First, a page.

Find out if you have high or low T just by checking out this body part. And no, it’s not the part you’re thinking about.
Hold your right hand up in front of you as if you were trying to protect your face in a food fight. Now look at it. Is your ring finger (the fourth finger, counting the thumb) considerably longer than the finger you point with (the second finger)?
If it is, consider yourself lucky. It seems that finger size, or more specifically, finger ratio, correlates strongly with not only testosterone levels, but to success in a variety of sports, including football, soccer, basketball, fencing, rowing, rugby, handball, running, slalom skiing, sumo wrestling, swimming, volleyball, and tennis.
It’s not as crazy as it sounds. In most men, the ring finger is longer than the finger you point with. The ratio between them is known as the 2D:4D ratio. For instance, if your index finger is 2.9 inches long and your ring finger is 3.1 inches long, you have a ratio of 0.935.
Oddly enough, the ring finger seems to have a higher number of receptors for testosterone and during early fetal development, the ring finger grows in proportion to the amount of testosterone produced. The more testosterone produced, the lower the eventual 2D:4D ratio.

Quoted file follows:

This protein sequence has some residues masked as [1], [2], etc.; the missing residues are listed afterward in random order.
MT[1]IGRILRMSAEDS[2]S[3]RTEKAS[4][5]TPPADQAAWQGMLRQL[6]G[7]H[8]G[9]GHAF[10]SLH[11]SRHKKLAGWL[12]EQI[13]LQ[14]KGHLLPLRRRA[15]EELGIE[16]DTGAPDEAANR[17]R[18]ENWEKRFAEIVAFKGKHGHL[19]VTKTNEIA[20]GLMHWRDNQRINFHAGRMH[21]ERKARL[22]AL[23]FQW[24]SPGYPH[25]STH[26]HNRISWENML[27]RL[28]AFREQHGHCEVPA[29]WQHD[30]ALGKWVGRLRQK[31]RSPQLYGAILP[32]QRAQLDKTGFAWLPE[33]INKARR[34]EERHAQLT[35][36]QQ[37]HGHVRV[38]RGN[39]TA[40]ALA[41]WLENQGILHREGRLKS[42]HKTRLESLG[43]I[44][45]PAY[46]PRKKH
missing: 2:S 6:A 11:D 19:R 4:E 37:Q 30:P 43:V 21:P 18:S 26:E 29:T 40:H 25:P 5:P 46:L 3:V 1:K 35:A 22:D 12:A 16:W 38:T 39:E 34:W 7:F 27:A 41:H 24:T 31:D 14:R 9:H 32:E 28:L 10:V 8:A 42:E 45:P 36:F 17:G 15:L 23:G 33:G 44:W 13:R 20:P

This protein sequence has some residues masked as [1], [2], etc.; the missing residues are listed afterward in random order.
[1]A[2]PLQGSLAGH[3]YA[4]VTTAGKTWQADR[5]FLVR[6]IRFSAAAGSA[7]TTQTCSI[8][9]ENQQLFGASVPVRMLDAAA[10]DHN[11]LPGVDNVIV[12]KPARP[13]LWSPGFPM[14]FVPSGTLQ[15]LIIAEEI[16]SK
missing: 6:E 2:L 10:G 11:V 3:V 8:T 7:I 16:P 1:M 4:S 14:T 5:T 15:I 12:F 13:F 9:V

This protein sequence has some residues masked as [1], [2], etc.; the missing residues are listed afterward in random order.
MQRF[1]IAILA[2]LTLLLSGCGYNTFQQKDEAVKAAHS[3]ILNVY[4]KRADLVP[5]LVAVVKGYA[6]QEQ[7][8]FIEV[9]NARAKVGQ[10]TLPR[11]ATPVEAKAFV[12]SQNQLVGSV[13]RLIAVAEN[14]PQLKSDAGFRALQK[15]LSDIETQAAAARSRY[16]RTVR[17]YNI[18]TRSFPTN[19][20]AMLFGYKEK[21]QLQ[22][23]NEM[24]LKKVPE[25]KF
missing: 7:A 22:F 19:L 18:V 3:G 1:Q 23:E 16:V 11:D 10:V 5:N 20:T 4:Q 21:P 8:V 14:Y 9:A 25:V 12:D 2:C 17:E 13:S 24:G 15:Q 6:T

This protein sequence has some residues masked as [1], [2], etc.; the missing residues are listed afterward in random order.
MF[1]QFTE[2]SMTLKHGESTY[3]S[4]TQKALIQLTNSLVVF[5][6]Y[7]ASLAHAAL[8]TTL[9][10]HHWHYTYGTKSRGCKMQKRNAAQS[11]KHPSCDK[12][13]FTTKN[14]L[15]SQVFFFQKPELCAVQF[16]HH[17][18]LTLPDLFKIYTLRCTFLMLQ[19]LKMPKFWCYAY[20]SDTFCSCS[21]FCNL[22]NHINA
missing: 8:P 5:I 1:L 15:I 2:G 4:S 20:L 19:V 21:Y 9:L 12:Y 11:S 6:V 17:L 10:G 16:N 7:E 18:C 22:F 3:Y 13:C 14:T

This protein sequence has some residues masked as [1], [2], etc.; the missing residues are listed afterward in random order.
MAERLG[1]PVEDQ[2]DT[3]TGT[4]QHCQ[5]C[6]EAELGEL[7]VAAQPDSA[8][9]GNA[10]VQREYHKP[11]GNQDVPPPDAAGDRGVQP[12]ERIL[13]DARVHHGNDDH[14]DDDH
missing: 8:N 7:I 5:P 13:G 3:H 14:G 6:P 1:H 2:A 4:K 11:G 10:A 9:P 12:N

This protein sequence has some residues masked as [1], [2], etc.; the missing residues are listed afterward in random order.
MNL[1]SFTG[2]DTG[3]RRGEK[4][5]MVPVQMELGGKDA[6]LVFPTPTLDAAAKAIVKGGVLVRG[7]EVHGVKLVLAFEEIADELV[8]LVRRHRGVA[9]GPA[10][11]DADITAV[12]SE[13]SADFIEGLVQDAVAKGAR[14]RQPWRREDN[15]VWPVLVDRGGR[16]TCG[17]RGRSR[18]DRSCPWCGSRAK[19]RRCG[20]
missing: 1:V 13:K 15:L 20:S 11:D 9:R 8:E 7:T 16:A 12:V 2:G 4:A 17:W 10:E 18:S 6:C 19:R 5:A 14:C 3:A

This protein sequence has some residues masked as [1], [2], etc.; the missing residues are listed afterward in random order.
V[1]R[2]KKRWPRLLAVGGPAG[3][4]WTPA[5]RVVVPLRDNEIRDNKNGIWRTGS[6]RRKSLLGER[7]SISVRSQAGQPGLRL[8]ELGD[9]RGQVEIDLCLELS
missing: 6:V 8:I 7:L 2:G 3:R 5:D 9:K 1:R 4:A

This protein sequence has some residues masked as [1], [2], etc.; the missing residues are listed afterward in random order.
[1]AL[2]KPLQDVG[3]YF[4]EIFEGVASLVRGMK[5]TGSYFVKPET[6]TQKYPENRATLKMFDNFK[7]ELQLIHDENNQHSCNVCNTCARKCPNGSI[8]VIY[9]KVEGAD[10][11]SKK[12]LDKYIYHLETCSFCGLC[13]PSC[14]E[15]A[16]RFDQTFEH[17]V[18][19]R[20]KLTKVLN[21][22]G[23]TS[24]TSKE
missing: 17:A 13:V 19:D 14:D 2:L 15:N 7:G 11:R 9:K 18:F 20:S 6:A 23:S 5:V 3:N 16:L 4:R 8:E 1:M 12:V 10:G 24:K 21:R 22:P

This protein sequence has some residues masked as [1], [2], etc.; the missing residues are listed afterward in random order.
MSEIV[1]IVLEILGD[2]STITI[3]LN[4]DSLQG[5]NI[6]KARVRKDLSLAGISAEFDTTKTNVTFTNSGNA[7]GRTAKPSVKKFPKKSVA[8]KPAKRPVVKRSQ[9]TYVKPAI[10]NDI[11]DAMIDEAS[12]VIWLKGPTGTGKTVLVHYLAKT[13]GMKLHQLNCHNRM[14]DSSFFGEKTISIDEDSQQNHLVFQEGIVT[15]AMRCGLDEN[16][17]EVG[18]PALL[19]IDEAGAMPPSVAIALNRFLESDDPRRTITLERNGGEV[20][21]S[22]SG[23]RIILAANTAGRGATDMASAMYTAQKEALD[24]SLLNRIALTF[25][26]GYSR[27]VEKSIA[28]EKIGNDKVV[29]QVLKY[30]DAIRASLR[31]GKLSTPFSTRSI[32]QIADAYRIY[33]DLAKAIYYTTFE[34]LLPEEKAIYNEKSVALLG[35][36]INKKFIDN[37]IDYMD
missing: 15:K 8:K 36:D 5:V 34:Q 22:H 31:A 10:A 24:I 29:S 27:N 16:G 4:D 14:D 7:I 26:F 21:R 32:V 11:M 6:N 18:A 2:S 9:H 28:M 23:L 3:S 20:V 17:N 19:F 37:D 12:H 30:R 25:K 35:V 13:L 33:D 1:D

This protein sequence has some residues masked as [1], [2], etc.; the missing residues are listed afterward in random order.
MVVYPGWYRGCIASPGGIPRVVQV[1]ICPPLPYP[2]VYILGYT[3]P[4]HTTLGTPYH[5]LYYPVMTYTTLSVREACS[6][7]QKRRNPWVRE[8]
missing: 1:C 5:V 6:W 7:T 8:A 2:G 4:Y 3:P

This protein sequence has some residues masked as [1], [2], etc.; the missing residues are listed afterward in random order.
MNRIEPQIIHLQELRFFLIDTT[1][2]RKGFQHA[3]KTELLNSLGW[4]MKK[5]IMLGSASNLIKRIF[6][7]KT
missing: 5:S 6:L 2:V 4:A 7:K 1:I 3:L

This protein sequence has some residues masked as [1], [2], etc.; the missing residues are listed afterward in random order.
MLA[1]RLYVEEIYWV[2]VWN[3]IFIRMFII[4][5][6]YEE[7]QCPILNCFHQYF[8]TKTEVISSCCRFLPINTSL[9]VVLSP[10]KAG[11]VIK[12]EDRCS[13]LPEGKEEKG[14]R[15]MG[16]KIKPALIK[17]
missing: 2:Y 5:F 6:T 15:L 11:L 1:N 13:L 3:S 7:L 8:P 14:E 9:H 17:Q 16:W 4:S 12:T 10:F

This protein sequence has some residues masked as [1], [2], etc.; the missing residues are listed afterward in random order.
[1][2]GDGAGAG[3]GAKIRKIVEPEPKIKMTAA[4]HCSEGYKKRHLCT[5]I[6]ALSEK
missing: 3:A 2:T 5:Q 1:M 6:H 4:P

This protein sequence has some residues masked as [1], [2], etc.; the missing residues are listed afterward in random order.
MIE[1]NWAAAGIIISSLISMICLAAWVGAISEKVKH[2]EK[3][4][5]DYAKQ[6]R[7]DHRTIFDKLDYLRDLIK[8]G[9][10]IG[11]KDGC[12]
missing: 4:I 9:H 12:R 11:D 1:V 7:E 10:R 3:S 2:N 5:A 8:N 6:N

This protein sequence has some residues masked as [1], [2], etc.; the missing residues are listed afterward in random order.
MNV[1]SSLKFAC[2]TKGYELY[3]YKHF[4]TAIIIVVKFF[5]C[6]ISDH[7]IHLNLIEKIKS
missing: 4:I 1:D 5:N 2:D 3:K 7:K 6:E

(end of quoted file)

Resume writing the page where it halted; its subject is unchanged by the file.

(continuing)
Studies have shown that men who have a lower ratio are more likely to succeed in a number of sports. The largest of such studies was conducted in 2001 on soccer players. Professional ballers had, on average, the lowest ratio, and first-team players had lower ratios than reserve players. Continuing on, soccer players who played for their country more often had lower 2D:4D ratios than those who played less often.
Another study, this one conducted in 2011, showed that British athletes with lower ratios were mentally tougher, more confident, more optimistic, and more determined to win.
Generally speaking, women’s index fingers and ring fingers are roughly the same length, but those females who do have a lower 2D:4D ratio seem to have higher testosterone levels and do better in sports.
As confirmation of this, a 2015 study showed that female rowers with lower 2D:4D ratios rowed considerably faster at the Australian championships than women with higher ratios. And while it’s certainly not as definitive as a rainbow flag bumper sticker, women with lower 2D:4D ratios are also a little more likely to skew lesbian.
A longer ring finger is merely a biomarker of high levels of fetal testosterone, and this early surge of testosterone is instrumental in influencing the growth of not only the brain and heart, but also muscle and bone, all of which are vital to sports performance.
Interestingly, the 4th digit of the right hand is more sensitive to fetal testosterone than the ring finger of the left hand, so use the right one to appraise your T levels.